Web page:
With the legislative session kicking off in Virginia, expect to hear much more about this pending legislation in the coming weeks. If you are a Virginia resident, please CLICK HERE to quickly and easily contact your state Senator and urge their support for SB 686. It is time that our state officials pursued a policy on marijuana that was “Smart on crime and smart for Virginia.”

We strongly encourage you also attend Virginia NORML‘s lobby day in Richmond on January 16th to help put the pressure on state legislators in person. You can click here for more information on lobby day.

If you find yourself traveling in the Richmond area, keep your eyes peeled for Virginia NORML’s billboard in support of SB 686, which should be going on display very soon on Route 360 as you drive over the James River (the billboard image is featured at the top of this post).

This poll was commissioned by MPP and conducted by Public Policy Polling. You can read the full results here.

TAKE ACTION VIRGINIA – CLICK HERE TO CONTACT YOUR STATE SENATOR IN SUPPORT OF SB 686

Virginia Poll Shows Strong Support for Marijuana Policy Reform

January 6th, 2015
 A strong majority of state voters support reforming Virginia marijuana laws, according to a Public Policy Polling survey released Tuesday. The poll of 884 registered VirginiaVA seal voters was conducted January 2-4 and has a margin of error of plus or minus 3.3%. The full results are available at http://www.mpp.org/VApoll.

Three out of five Virginians surveyed support removing criminal penalties for possessing up to an ounce of pot and three out of four back medical marijuana use for seriously or terminally ill patients, according to a survey released Tuesday by an advocacy group.

Forty-nine percent polled support legalizing marijuana for adults

“Most voters do not support laws that saddle people with criminal penalties just for possessing a small amount of marijuana,” said Rachelle Yeung, a legislative analyst for the Marijuana Policy Project. “These antiquated prohibition laws are causing far more problems than they solve.”

The survey by Public Policy Polling found that 60 percent of voters questioned say the criminal penalties for possession of up an an ounce should be replaced with a $100 fine with no possibility of jail time. The offense currently is punishable by up to 30 days in jail and a fine of up to $500.

The Virginia Senate this year is to consider making personal possession punishable only by a civil fine of $100.

Seventy-four percent of those polled backed the medical marijuana use for seriously and terminally ill patients. Sixty-four percent said they would be more likely to vote for a legislator who supported the change.

Pot Possession Decriminalized In US Virgin Islands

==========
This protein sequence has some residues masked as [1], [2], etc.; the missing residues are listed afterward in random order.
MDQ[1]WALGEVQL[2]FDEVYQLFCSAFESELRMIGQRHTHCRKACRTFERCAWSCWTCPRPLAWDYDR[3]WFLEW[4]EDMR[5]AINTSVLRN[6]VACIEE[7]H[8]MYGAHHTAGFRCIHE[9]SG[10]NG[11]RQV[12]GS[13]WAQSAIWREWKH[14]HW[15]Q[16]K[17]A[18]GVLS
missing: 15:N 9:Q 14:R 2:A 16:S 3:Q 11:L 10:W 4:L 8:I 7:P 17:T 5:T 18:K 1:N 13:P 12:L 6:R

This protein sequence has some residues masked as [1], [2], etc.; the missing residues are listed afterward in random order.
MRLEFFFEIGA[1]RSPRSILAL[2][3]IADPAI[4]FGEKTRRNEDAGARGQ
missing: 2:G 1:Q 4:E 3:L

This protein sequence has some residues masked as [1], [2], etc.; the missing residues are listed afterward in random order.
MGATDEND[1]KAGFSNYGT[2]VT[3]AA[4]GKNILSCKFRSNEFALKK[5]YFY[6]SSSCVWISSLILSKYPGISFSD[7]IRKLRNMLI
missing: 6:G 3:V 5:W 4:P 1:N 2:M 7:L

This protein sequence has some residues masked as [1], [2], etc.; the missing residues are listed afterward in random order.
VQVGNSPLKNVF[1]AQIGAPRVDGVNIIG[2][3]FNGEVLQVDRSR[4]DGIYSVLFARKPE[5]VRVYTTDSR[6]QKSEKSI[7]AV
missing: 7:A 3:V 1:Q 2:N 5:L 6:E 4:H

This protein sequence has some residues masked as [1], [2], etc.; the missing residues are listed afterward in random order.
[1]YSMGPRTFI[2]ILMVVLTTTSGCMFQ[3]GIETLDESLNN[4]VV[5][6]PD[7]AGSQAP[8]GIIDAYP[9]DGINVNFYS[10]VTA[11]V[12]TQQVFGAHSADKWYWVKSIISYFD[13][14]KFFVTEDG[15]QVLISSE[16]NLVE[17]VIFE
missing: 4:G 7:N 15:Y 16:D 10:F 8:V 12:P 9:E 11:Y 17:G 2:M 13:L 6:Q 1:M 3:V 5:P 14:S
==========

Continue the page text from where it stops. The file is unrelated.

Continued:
December 22nd, 2014

Legislation decriminalizing the possession of one ounce or less of cannabis in the United States Virgin Islands became law this weekend.

On Friday, Senate lawmakers voted to override Gov. John P. DeJongh’s line-item veto of the decriminalization provision, which had been included in territory’s 2015 fiscal year budget.

The depenalization measure eliminates jail time for minor marijuana offenses. Under the new law, cannabis possession for those age 18 and older is classified as a civil offense, punishable by a fine between $100 and $200. Those under the age of 18 will also be required to complete a drug awareness program.

(Under the previous law, minor marijuana possession offenses were punishable by up to one year in jail and a $5,000 fine.)

The enactment of the new law “will go a long way in easing cost on the judicial system and judicial process,” said the bill’s sponsor, Sen. Terrance Nelson. Senators voted 14-0 to override the President’s veto.

Virginia to Consider Decriminalizing Marijuana Possession

December 16th, 2014

When the Virginia Legislature convenes in January, a bill to stop criminalizing those who simply possess marijuana will be awaiting consideration.

Today, an individual convicted of marijuana possession in Virginia20100115152653!Virginia_new_sign can be thrown in jail for up to thirty days, fined up to $500, or both! This overly punitive approach can destroy dreams — a criminal conviction makes it harder to get a job, housing, and education. Criminalizing marijuana possession also wastes vast amounts of resources. In 2012, there were more than 20,000 arrests made in Virginia for marijuana possession. It takes time for police to book marijuana users, prosecutors to try cases, and labs to test marijuana. Meanwhile, more than half of all reported rapes and 80% of all burglaries went unsolved.

SB 686 takes a more sensible and humane approach by replacing the criminal penalties with a civil penalty of up to $100. Punishing marijuana possession with a civil citation recognizes that no one should be denied housing or a job because they possessed a substance safer than alcohol. It also allows Virginia’s law enforcement to quickly issue a ticket and move on to police more serious matters.

If you are a Virginia resident, please email your state delegate and senator today and ask them to support this sensible and long overdue reform — SB 686.

Bill to Reduce Penalties for Possession Filed in Texas

December 15th, 2014
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Rep. Joe Moody

At a press conference held today and hosted by Texans for Responsible Marijuana Policy, State Representative Joe Moody announced the details of his new bill to stop branding Texans as criminals for possessing up to an ounce of marijuana.  

Many members of our coalition, including Texas District Court Judge John Delaney, the ACLU of Texas, Republicans Against Marijuana Prohibition, and the Marijuana Policy Project, joined him for the big announcement.

Our current marijuana policy in Texas just isn’t working,” Rep. Moody said. “We need a new approach that allows us to more effectively utilize our limited criminal justice resources. This legislation is a much-needed step in the right direction.”

More than 60% of Texas voters support limiting the punishment for possession of up to one ounce of marijuana to a fine of $100 with no possibility of jail time, according to a September 2013 poll conducted by Public Policy Polling.

Nineteen states and the District of Columbia have removed the threat of jail time for possession of small amounts of marijuana.

Now is the time to contact your state legislators. They cannot represent you if they don’t know about your support for this bill! If you are a Texas resident, click here to send an email now. Then, spread the news to your friends and family, so that they, too, can speak out to support more humane and sensible marijuana policies.